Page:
As stated above, individual divestment strategies will have little to none effect [25] in the short or medium term. The narrative will change however over the long term in case many investors pursue the same divestment strategies [26]:

  • Stock prices of concerned companies will suffer and;
  • Affected companies will have difficulties issuing new capital at attractive prices.

Indeed, various academic studies confirm the long-term effect of divestment, but its magnitude varies among studies. Considering these effects, it is possible to develop an argument that divestment may incentivise management to adopt a more virtuous stance, scaling down environmentally or socially harmful activities to improve stock performance. Shareholder value-oriented management has incentives to adopt a corporate strategy that is not detrimental to the performance of the stock price.

However, while it is possible to imply that a decreasing stock price may lead to changes in corporate behaviour, these linkages are yet not sufficiently researched [27].

3.3 Federating effects of the regulatory framework

Individual investment strategies targeting virtuous companies or excluding certain companies based on actual or perceived misbehaviour risk cancelling out. Indeed, while a company might look virtuous to one investor based on certain business lines it boasts, it might look unacceptable to another based on e.g., its greenhouse gas emissions.

This is where regulation comes into play as it provides a common framework by which all actors must abide – if they do not want to be sanctioned for non-compliance. The recent efforts by the European Union in the form of SFDR as well as the EU Taxonomy of environmentally sustainable activities represent a major federating effect for SRI. These two regulations provide common terminology, common reporting standards as well as a common framework about which activities can be considered sustainable and responsible and which are not.

The regulatory framework can be considered as a beam of light that provides a common direction for the sustainability effort in the financial markets.

The rationale behind the whole regulatory body for sustainable finance is not entirely innocent – albeit well-intentioned. The European Commission has understood that the commitments made at the COP 21 in Paris cannot be met by only relying on the European Investment Bank. To reach the target, private capital must join in the game.

With the ruleset in place, it is now the turn of market forces to take effect. When SFDR invites the financial industry to disclose the percentage of sustainable assets they intend to hold, actors in the financial markets need to define the concept of “sustainable investments”. The first step many actors will consider is to exclude controversial economic sectors (such as coal, oil, weapons, alcohol, tobacco, …) from the investment universe of sustainable investments – it’s low-hanging fruit. Since most (if not all) actors will do this, these sectors will be progressively cut from financing, fostering change.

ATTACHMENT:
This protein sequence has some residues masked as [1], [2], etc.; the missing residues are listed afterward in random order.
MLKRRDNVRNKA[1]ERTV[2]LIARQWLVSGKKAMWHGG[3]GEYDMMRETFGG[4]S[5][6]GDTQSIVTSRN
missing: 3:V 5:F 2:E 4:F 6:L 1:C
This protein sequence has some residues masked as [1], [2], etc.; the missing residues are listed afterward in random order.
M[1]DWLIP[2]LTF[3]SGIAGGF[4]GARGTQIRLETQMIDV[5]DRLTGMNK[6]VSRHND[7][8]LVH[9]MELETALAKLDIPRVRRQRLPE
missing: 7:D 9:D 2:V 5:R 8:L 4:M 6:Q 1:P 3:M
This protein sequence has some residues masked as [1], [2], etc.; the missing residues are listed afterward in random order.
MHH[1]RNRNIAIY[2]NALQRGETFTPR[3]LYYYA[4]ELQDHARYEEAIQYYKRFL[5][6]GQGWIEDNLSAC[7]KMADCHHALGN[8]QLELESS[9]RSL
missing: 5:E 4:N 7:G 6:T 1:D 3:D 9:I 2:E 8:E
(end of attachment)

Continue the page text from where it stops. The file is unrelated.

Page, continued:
The European Taxonomy of environmentally sustainable activities will have a similar effect: it clearly defines the conditions when an economic activity is acceptable from the vantage point of sustainable development. Since SFDR requires producers of financial products to disclose the percentage of taxonomy-compliant issuers, the financial industry will follow the template laid out by regulation.

Every actor will move in the same direction, implementing the sustainability strategy of the European Union – some quicker, some slower, but the direction is set. In fact, the regulatory framework provides for different speeds of implementation of the concept. SFDR supplies four distinct levels of adherence to sustainable finance:

  • The basic level is represented by investment products classified under Article 6: these consider basic sustainability risks in their investment methodology – typically through simple exclusion strategies.
  • Article 8 investment products “promote” sustainability factors in their investment strategies: sustainability elements are considered among other factors in the decision-making process. This “promotion” will lead to a positive bias towards virtuous companies.
  • Article 8 investment products may additionally commit to a certain proportion of “sustainable” investments in their portfolios and as such adhere even more to the spirit of the EU Green Deal.